And to the people she said: "We shall be wed, and he shall rule by my side, sharing my wealth and sovereignty."

Then a greater cheer went up from the Viking horde: "Hail Prince Tarzan! Hail the bride and bridegroom!" And in the throng was Thorik, who rushed angrily toward Tarzan, shouting for all to hear: "You vowed to watch over her for my sake; and now you have stolen her love -- to gain power and riches."

Tarzan was perplexed. To say now that he had not sought her hand would bring shame to the admirable Sigreda. He glanced hastily about him planning to flee forever forever from this land of fiery hearts. But Thorik fixed him with a cold stare and said: "The blot on Sigreda's honor can be cleansed only by your blood!"


A Cruel Dilemma ~ 35.12.15

When the angry Thorik drew his sword against Tarzan, Queen Sigreda laid her hand upon his wrist and said: "For the love I bore you once, Prince Thorik, and for the love I bear Prince Tarzan now, neither shall shed the blood of the other!"

Then the queen commanded that preparations be made at once for her wedding to the jungle lord. And she gave Tarzan into the hands of a company of nobles, to be decked in princely raiment for the ceremony. Eager to escape the gaping curiosity of the multitude, Tarzan went with them, for he had made his plan to flee. Alone in his princely apartment, he climbed out of a window, to race forestward where he had left Bohgdu the ape and the girl Sybil.

As his feet touched the ground the guttural growl of a beast resounded through he courtyard, He turned to see his faithful Bohgdu in a tiny cell, surrounded by a strong guard of Viking warriors.

"What means this?" Tarzan demanded. "The people were afraid," the captain replied. "The best can be released only by royal order."

"Free me master," the great ape moaned plaintively. "We go back jungle, master."

But now a guard of honor was crossing the courtyard to escort Tarzan, the bridegroom, to the wedding! Tarzan could not permit the wedding; nor could he run away from poor Bohgdu, yet one of these it seemed, he must do!


A Woman Spurned ~ 35.12.22

When the guard approached to escort him to his wedding with Queen Sigreda Tarzan longed to flee, but his ears rang with the plaintive cries of the imprisoned ape Bohgdu: "Master, Master, set me free!"

As the honor guard halted before him, Tarzan demanded: "Take me at once to your queen!"

The radiant Sigreda was waiting before the altar of the Viking god Odin, surrounded by nobles and ladies and honored warriors of the realm. A murmur of disapproval arose from the spectators when they saw Tarzan unprepared for the momentous ceremony. "I must see you alone," Tarzan whispered to the shocked Sigreda, who conducted him then to an anteroom.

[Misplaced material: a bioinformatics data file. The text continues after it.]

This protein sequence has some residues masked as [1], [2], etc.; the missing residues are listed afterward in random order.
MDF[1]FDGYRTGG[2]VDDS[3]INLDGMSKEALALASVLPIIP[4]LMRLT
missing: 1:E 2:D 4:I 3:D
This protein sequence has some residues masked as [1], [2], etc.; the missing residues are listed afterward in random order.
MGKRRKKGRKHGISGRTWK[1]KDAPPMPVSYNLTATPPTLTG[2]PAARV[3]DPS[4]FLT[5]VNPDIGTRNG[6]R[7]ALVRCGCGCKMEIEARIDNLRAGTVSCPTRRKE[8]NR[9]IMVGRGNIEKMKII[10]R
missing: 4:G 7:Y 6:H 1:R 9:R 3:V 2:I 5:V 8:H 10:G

"I do not love you," Tarzan announced. "I saved you form the cannibals for the sake of Thorik, who does love you."

Sigreda gasped, then fell into a fit of anguished weeping, as might any woman of high or low degree when her love is spurned. "But you shall have power and riches," she pleaded. "You shall lead our brave warriors to new conquests, and rule a vast Viking empire."

Tarzan shook his head. I desire only to roam the jungle, which is my home. Release Bohgdu, and we shall go."

Now the vengeful, impetuous blood of her forebears stirred in Sigreda's veins, and flaming anger dried her tears. "You have made a fool of me!" cried the proud queen; "and now you shall pay a dreadful penalty!"


Challenge ~ 35.12.29

When the queen, aflame with angry humiliation, threatened Tarzan with dreadful punishment for spurning her. . .  the ape-man smiled ironically. "Is it thus you show the love you profess for me? Very well. I await your penalty."

Sigreda admired his stalwart bravery and love once more warmed her heart. How could she think of harming him? "No, no!" she sobbed. "I wish only your happiness. Go, Tarzan, back to your jungle; and may good fortune attend you ever." Hastily she wrote a command for Bohgdu's release. Then, with aching heart, she bade the jungle lord a fervent farewell.

Departing, Tarzan told her. "Thorik loves you truly. I hope you will restore him to your favor."

In the courtyard, he encountered Thorik and related what had happened. "Forgive me," the Viking begged, "for ever doubting your friendship."

Tarzan saw Sybil, too, chatting coquettishly with a warrior. "We go," the ape-man said. Sybil smiled. "I am happy here."

By the queen's order, Bohgdu was freed. "We go to my tribe," said the ape as they plunged into the jungle.

Many days they traveled westward until they came to Bohgdu's forest home, where Tarzan was unknown. Though long absent, Bohgdu was received with strange hostility. "This Tarzan," he said, "Tarzan man, but Tarzan friend."

"All men enemies! growled Kon-gah, giant king of the tribe. "Kon-gah kill Tarzan!"


Continued in Guns of Mystery ~ January 5, 1936